I had noticed when I woke up that morning before Kissin' Cuzzins that a minor skin irritation I'd ignored since the final weeks of tour had catapulted into a full-on rash of some variety. And since this rash now hurt, altering my walk and how I put on my underwear, I decided it was time to take full advantage of my health insurance and see a doctor. I had only used my insurance for beak cleanings before, so I was eager to see how good (or bad) my coverage was, and get a glimpse of the American health care system in the heart of Florida.
I visited my nearest urgent care clinic with the fitting name, Doctor Today. With a name like that, I figured the trip would be a success. When I checked in with the receptionist, she asked if I had an appointment. I didn't know you could make appointments at urgent care clinics - if one needs urgent care, doesn't he just go? But as I sat in the bland but spacious waiting area, I saw the wall's advertisements - I could basically get anything done there, from starting a weight loss regime to having a baby. And everyone was so happy on their posters: exercise looked like a blast, having that baby seemed joyous and painless, and who knew an HIV test could make one just giddy? It seemed like I was in for a real treat when I was admitted.
|That's a hell of a garden.|
When I first sat down, only an elderly couple sat waiting. But as time passed, more Lakeland locals trickled in. A super elderly couple shuffled in, careening around the waiting area with sunglasses on, disoriented, brushing against my legs even though the room had at least 15 feet of empty width. Then came the typical overweight, scantily clad, chain smoking, uber-loud and abrasive middle-aged woman. She was outraged about a copay and waiting and we all heard about it... Okay, maybe the old people didn't hear. Finally, an exasperated out-of-breath woman lumbered in from the heat. She asked the receptionist something about her family being accepted there, and when she got a "yes," she opened the door, whistled and hollered at her husband and son to come in from where they were standing, at least 50 feet away. The two young men pushed in, looking about the same age at first glance. At second glance, they looked the same age. At third glance, they looked the same age. This confusing bush of a family tree in front of me didn't make sense. Dad must have matured early and fathered this boy at age 10. Mom continued to tell the receptionist about just arriving from out of state with no car, no money, no jobs and her son was having pain again in his mouth after a childhood fall years prior. After filling out the first part of paperwork, workers at the clinic called for Natalie in the waiting room. Each time, mom and son were outraged that anyone would call Natalio that girl name. Natalio rambled on about how nobody reads full words anymore and mom angrily filled out more paperwork. With no money, car, or job, I have no idea how these people arrived at Doctor Today since central Florida lacks public transit, let alone a free one. Thankfully, I was summoned as the family began bickering about Natalio's step mother. Looks like mom remarried a high school student, which may or may not be better than when I thought a 10 year old fathered a child.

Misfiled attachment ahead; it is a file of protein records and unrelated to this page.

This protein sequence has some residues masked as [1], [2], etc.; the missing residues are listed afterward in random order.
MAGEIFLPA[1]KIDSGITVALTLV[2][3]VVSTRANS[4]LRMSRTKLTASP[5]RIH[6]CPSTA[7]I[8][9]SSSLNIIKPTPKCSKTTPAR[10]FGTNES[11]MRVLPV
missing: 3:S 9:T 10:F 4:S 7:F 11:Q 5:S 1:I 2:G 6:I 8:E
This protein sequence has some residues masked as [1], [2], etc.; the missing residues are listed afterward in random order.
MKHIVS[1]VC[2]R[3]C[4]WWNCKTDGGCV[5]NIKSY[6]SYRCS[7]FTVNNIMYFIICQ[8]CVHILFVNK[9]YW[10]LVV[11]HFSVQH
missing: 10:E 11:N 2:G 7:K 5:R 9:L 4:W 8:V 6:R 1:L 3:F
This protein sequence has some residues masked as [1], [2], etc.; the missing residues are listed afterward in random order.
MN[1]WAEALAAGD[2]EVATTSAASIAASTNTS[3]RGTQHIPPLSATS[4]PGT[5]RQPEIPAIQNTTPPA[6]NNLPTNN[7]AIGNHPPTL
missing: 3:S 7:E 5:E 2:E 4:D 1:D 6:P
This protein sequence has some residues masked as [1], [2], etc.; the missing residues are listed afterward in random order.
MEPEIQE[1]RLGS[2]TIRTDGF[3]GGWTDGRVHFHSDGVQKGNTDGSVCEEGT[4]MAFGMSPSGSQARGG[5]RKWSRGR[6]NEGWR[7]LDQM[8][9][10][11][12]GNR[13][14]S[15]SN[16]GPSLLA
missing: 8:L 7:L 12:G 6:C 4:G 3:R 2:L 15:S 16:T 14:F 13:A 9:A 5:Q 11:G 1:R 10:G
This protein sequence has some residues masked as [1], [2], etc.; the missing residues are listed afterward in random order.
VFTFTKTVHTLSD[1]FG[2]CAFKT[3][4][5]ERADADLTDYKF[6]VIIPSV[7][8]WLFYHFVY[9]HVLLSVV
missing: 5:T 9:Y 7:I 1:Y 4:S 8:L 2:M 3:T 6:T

|Natalie. ... Natalie.|
I saw the doctor no more than five minutes. He only had one question of small talk: asking what I did. When I replied about Hens on Ice, he remained silent. He didn't even mutter an "oh." Neither of us smiled like the advertisements. But two hours after my arrival, I left triumphantly with a prescription that will hopefully cure my feathered rash. I hope Natalie gets better, too.